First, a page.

Nick Kyrgios admits he still battles with himself over his true purpose in life despite stepping up mentally on the tennis court this season.
The young Aussie was bounced 6-3, 6-1 by Rafael Nadal in the Madrid Open third round on Thursday in a clash Kyrgios confessed he never expected to win.
The world No20 had displayed some great resolve in his first two matches in the Spanish capital – over Marcos Baghdatis and Ryan Harrison – even though it’s only been two weeks since he lost his grandfather and he didn’t practice in the build-up to the tournament.
Taking out Nadal on his home clay seemed to be a step too far for Kyrgios at the moment though as he was unable to replicate the kind of form that saw him defeat Novak Djokovic twice this season.
“It’s tough. Especially on this surface, I mean, it’s like a mental thing, I guess,” he said of facing Nadal on clay.
“I played him on grass (Kyrgios won their clash at Wimbledon 2014). I feel like that’s where I’m more comfortable. I guess that’s my clay, if you could put it in those words. I felt comfortable when I played him on the grass. Obviously I won there.
“I played him in Rome last year. I lost in three sets. I mean, that’s when I was playing probably some of the best clay court tennis I could ever play.
“I wasn’t expecting to beat him at all tonight, to be honest.”
Kyrgios has expressed in the past that he often struggles to ignite his passion for tennis but he showed a degree of consistency this season that indicated he had perhaps found his love for the game.
After his second match in Madrid, he said his biggest evolution over the past two years was his perspective.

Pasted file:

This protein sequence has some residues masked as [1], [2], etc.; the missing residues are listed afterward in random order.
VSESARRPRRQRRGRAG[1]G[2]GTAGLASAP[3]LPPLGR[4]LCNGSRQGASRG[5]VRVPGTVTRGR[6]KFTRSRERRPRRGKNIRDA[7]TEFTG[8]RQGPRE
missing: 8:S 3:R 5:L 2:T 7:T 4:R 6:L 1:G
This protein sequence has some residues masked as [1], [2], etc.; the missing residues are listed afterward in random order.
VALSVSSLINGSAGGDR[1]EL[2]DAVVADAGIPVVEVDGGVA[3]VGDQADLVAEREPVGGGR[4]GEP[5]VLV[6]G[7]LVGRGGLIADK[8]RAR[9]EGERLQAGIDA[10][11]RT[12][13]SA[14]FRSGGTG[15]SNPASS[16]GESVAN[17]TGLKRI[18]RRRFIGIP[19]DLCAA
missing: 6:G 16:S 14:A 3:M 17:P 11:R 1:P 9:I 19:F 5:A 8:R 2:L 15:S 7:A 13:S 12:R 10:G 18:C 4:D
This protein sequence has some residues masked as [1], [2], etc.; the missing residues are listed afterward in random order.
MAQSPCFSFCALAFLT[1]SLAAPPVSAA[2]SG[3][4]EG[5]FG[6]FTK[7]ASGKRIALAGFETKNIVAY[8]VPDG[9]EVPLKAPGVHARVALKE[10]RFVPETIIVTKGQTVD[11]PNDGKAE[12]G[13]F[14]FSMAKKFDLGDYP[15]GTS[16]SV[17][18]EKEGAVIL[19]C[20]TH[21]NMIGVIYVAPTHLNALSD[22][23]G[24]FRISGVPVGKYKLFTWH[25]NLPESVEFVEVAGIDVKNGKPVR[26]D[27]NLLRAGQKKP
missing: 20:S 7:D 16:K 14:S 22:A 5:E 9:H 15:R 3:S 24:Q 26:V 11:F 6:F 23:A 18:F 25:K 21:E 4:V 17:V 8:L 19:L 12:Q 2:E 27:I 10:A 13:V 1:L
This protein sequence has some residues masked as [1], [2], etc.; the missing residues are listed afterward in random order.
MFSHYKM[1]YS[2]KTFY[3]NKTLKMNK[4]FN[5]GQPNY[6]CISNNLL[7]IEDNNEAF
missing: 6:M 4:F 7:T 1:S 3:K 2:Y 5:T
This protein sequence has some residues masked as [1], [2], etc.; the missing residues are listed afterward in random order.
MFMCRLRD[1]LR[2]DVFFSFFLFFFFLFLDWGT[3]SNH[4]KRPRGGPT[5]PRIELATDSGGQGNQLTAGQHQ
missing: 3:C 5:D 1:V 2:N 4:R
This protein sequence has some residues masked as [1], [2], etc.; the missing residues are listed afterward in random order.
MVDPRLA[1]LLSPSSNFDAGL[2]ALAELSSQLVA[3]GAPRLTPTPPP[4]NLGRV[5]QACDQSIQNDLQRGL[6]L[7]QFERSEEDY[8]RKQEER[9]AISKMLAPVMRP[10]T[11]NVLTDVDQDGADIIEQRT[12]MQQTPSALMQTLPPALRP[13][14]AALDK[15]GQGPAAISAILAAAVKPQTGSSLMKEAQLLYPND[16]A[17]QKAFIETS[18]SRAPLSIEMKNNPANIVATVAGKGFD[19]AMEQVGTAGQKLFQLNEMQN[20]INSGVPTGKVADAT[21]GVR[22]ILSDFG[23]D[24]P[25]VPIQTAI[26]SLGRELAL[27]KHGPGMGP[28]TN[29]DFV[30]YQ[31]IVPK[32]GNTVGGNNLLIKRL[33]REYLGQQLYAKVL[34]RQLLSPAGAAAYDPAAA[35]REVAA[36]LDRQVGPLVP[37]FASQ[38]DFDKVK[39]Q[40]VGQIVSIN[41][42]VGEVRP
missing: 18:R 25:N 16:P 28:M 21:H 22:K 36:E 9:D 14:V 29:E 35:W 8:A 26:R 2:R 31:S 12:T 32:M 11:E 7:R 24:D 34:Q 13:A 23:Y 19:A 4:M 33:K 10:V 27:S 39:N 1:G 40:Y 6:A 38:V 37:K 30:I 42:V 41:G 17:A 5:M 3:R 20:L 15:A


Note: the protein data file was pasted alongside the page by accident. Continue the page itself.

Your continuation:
“I thought tennis was the be all and end all in the world. And now it’s just a game we play and there’s a lot of other important things that happen,” he explained.
Asked on Thursday about being a good ambassador for tennis, Kyrgios said: “I’m still learning to be a good ambassador. I don’t think I’m a great ambassador yet. Roger (Federer), Rafa (Nadal), you look at those guys, they’re great ambassadors. I don’t know if you could call me an ambassador.”
Is that something he aspires to be though?
“I guess I don’t know if at the end of the day I want to be remembered as a great tennis player. I’d like to be someone remembered that did something for a greater cause than being just a good tennis player,” Kyrgios conceded.
“That’s something I battled with. Last year I didn’t really know what I wanted out of the sport. Some days I didn’t want to play. I think I’m trying to battle with that now. I think I’m doing a good job. I think this year I’ve kind of pulled it together mentally.
“But I don’t know. I still don’t know what I want to do. There was a point in time where if you said if I could win a Grand Slam tomorrow, that wouldn’t excite me. I’m just – I don’t know.”
The 22-year-old showed brief flashes of brilliance against Nadal but otherwise looked down on himself and lost on the court. He seemed to also be struggling with a hip problem.
“I guess I was a bit flat. I think I’m just a bit under-done. I haven’t been training very much,” he revealed.
“You know, went from playing unbelievable tennis in Indian Wells and Miami, and then Davis Cup, then I kind of just went back home and had a rest. We see everything at home happened (his grandfather’s passing). I mean, I just haven’t been in the general gist of being a tennis player. I haven’t been training. I’ve just been doing nothing really.”
Kyrgios, who is a divisive figure in tennis, was met with some boos and whistles from the Madrid towards the end of the match, which lasted just 72 minutes. It is something he has grown accustomed to.
“I don’t really care. I get it everywhere, even if I play good. If I play 6 in the third with Federer in Miami, I still get booed off the court. So whatever,” he said.